Like so many other hunters, my introduction to the sport came in the squirrel forest. My first successful hunt, resulting in the capture of a large fox squirrel, occurred just a couple of hundred yards from the office where I am sitting as I write this article and if I look out my office window I can still see the squirrel bent and twisted. branches of a century old white oak where the squirrel was sitting when I took that shot.
Despite living so close to the woods where I hunted squirrels so frantically all those years ago, I rarely grab a rifle or shotgun and spend time waiting for bushytails. Having a wife and young kids certainly takes up a lot of my day, and maybe I’ve moved on to bigger game: tasks like checking trail cameras, planting food plots, hanging stalls, and practicing with a bow or rifle. They do a lot of the chores. hours I used to spend just sitting under a walnut tree and waiting for gray squirrels or foxes to show up. I always intend to spend a few days in September hunting squirrels, but I rarely get around to it.
So it was refreshing to attend the Gamo Squirrel Master Classic in Alabama this year. At the Squirrel Classic, teams from around the country come together for what is arguably the largest organized squirrel hunt in the country, and with thousands of acres of Alabama pines surrounding the Southern Sportsman Hunting Lodge in West Tyler, the venue competition, there was ample room for each team to chase squirrels. Our team hunted behind a team of mountain dogs, and even though we didn’t win the competition, attending the Squirrel Classic was something of a wake-up call for me. There was no internet, there were no deadlines to meet, and the central focus of each day was simple: spend time in the forest looking for prey.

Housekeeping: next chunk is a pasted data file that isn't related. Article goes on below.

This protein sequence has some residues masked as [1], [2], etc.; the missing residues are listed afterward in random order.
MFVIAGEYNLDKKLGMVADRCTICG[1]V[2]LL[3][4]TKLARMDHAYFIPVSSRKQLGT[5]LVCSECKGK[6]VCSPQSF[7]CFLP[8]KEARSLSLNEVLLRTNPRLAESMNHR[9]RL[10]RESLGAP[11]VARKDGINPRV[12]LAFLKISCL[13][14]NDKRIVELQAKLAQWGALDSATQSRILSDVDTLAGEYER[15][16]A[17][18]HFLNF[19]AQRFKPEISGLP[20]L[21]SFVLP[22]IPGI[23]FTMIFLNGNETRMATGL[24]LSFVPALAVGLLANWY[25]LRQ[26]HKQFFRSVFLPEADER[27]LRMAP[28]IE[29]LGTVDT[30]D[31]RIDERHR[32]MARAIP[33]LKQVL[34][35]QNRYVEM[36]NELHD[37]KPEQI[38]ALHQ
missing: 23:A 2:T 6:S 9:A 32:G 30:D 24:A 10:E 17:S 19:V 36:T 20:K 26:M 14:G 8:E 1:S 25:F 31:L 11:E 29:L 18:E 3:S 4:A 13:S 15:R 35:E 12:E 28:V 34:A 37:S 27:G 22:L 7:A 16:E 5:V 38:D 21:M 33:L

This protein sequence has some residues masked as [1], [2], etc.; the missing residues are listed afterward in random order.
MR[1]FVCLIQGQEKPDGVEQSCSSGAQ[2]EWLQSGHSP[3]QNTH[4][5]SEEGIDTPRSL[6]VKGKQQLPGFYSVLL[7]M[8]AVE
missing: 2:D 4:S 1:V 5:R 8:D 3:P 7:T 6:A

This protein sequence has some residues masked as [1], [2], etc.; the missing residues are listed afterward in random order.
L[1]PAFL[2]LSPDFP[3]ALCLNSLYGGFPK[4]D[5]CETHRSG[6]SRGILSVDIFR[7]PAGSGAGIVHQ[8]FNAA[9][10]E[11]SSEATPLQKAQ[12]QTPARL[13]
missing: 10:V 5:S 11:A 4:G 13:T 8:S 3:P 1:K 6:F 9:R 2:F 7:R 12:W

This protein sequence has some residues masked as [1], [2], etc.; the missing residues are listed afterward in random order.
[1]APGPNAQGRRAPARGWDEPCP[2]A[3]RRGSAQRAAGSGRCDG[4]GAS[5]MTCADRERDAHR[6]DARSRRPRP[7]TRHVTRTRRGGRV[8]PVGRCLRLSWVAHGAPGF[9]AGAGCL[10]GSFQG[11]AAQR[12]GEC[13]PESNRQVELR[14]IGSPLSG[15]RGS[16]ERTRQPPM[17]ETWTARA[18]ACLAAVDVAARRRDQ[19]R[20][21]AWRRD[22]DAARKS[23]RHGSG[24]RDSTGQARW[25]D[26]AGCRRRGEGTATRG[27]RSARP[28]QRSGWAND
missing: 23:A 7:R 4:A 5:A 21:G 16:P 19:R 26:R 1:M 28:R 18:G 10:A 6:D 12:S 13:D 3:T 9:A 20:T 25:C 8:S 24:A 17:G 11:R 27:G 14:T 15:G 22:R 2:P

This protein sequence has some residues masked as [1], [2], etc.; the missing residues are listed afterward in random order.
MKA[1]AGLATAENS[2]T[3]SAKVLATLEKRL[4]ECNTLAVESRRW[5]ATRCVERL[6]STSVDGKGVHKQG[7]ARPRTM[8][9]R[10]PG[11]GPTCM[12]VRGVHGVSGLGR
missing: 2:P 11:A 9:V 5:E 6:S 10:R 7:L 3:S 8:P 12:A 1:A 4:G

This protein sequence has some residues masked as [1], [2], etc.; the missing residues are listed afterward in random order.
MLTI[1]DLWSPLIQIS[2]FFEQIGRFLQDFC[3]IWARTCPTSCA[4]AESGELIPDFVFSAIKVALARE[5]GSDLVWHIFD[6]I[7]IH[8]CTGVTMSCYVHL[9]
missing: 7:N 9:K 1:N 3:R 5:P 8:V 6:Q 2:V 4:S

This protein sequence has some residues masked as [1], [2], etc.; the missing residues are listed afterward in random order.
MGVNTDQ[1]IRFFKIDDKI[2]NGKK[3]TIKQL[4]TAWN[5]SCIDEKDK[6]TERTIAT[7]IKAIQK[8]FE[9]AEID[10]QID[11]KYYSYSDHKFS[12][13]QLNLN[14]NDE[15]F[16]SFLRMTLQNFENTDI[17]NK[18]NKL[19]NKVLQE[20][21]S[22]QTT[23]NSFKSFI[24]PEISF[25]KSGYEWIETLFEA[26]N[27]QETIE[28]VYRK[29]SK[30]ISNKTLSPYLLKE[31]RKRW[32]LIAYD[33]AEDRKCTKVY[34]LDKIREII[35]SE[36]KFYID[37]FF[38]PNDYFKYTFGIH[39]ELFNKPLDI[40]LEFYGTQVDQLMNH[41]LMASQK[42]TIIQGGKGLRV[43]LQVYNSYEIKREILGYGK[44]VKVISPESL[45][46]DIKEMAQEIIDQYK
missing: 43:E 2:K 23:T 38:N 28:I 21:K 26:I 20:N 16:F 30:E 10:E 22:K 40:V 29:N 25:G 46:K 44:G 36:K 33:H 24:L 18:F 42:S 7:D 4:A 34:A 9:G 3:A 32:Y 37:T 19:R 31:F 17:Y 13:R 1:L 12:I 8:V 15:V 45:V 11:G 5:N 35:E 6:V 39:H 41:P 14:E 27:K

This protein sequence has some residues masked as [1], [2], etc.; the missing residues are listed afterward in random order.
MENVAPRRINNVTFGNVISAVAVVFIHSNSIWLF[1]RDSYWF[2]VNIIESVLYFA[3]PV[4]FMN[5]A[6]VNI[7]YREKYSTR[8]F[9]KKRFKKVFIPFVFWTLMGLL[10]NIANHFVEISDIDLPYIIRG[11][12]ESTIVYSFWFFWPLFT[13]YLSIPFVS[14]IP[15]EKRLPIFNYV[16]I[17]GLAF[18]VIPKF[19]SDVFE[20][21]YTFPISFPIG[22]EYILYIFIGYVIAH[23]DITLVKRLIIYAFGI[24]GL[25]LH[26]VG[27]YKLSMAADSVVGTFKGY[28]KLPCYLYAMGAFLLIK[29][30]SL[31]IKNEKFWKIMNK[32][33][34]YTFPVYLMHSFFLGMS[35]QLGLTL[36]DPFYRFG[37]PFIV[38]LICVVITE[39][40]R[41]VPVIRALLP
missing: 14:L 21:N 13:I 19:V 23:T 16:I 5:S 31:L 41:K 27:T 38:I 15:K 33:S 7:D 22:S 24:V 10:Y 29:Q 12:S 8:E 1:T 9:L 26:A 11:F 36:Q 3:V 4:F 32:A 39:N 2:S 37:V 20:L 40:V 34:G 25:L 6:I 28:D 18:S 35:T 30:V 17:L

I think it’s time for a squirrel hunting renaissance. In recent decades, hunter numbers have declined in many areas of the country, with small game hunting experiencing some of the largest declines. Maybe that’s not just a coincidence. Here is a list of five important reasons why you should spend more time in the squirrel forest.
1. Access is not a problem
I have seen prime hunting land around my home gobbled up by deer leases over the last decade. That’s not all a bad thing: White-tailed deer remain the most popular game animal in the country, and white-tailed hunters and the licenses and tags they purchase are critical to supporting conservation projects across the country. But as more and more land is leased for deer hunting, access to hunting land is shrinking, particularly for new hunters. While it can be difficult for hunters to find a place to hunt deer, it is easy to gain access for squirrel hunting. It also doesn’t require a large amount of property; a handful of acres of forested habitat is enough for a squirrel hunting season, and it’s not hard to find productive public land to hunt squirrels.
2. Squirrel hunting is affordable